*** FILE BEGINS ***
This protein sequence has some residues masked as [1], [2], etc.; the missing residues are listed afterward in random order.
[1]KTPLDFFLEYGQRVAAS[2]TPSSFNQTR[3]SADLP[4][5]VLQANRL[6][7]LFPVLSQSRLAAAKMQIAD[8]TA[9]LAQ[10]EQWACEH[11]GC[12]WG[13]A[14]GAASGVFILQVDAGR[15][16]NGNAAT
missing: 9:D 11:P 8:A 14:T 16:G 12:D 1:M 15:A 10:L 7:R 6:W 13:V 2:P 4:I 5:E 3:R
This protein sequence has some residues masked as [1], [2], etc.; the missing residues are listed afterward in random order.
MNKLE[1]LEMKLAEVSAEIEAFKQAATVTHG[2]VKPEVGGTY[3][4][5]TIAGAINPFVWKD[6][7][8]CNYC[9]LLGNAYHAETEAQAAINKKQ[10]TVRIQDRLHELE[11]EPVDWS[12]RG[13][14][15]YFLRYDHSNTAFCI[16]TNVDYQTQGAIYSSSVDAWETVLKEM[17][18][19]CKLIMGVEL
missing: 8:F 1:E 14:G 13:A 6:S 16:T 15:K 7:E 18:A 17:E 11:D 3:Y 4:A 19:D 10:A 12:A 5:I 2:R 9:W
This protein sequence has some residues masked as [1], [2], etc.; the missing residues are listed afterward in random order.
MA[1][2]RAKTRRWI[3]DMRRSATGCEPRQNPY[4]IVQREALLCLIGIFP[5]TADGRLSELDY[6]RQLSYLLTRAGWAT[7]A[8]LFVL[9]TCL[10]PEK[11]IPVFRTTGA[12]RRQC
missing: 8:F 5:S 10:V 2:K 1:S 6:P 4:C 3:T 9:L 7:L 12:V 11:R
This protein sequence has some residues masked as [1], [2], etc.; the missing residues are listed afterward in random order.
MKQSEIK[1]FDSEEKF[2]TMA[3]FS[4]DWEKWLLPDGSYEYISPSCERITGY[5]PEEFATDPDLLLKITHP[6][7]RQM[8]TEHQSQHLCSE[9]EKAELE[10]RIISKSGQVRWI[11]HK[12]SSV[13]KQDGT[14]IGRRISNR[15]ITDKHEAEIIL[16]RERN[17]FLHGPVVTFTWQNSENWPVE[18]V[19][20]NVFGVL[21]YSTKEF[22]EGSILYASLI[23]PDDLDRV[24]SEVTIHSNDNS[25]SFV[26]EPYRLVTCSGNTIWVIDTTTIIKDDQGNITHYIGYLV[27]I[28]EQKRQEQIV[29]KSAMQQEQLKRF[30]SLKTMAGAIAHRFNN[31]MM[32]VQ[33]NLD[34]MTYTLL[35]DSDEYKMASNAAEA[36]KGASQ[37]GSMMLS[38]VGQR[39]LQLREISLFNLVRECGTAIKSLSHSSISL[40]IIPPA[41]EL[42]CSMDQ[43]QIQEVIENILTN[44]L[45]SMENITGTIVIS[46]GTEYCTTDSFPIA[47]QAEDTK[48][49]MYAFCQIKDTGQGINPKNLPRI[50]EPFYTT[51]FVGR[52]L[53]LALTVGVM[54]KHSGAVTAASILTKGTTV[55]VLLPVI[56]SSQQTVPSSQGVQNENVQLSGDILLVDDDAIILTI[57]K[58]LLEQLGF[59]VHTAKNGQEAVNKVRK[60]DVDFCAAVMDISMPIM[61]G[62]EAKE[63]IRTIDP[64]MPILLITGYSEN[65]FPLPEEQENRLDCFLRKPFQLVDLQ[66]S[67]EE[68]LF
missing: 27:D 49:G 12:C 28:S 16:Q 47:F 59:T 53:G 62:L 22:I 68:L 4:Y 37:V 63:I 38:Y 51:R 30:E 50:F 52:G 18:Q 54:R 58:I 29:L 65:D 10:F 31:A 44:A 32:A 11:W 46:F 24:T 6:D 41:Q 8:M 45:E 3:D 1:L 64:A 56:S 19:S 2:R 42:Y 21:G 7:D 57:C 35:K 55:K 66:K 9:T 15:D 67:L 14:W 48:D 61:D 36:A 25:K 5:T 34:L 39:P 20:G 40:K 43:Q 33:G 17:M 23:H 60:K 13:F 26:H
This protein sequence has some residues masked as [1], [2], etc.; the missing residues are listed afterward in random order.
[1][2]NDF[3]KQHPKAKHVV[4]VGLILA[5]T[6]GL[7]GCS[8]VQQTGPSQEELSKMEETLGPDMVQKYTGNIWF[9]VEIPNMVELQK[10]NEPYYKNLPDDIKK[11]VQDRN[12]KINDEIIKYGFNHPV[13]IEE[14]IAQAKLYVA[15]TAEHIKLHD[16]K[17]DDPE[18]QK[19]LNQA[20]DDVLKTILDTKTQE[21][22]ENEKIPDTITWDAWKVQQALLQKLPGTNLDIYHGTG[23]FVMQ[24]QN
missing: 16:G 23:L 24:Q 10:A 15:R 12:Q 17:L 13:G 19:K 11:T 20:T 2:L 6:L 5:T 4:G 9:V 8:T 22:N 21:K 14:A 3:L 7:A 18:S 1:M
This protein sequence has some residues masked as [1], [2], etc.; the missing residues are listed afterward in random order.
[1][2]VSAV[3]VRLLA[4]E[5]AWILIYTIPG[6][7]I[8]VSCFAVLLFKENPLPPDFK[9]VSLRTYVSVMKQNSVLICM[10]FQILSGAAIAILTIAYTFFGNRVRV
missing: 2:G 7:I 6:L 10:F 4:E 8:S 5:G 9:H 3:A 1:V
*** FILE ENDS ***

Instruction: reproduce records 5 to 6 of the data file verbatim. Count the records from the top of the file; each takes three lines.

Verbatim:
This protein sequence has some residues masked as [1], [2], etc.; the missing residues are listed afterward in random order.
[1][2]NDF[3]KQHPKAKHVV[4]VGLILA[5]T[6]GL[7]GCS[8]VQQTGPSQEELSKMEETLGPDMVQKYTGNIWF[9]VEIPNMVELQK[10]NEPYYKNLPDDIKK[11]VQDRN[12]KINDEIIKYGFNHPV[13]IEE[14]IAQAKLYVA[15]TAEHIKLHD[16]K[17]DDPE[18]QK[19]LNQA[20]DDVLKTILDTKTQE[21][22]ENEKIPDTITWDAWKVQQALLQKLPGTNLDIYHGTG[23]FVMQ[24]QN
missing: 16:G 23:L 24:Q 10:A 15:R 12:Q 17:L 13:G 19:K 11:T 20:T 2:L 6:L 5:T 4:G 9:V 8:T 22:N 21:K 14:A 3:L 7:A 18:S 1:M
This protein sequence has some residues masked as [1], [2], etc.; the missing residues are listed afterward in random order.
[1][2]VSAV[3]VRLLA[4]E[5]AWILIYTIPG[6][7]I[8]VSCFAVLLFKENPLPPDFK[9]VSLRTYVSVMKQNSVLICM[10]FQILSGAAIAILTIAYTFFGNRVRV
missing: 2:G 7:I 6:L 10:F 4:E 8:S 5:G 9:H 3:A 1:V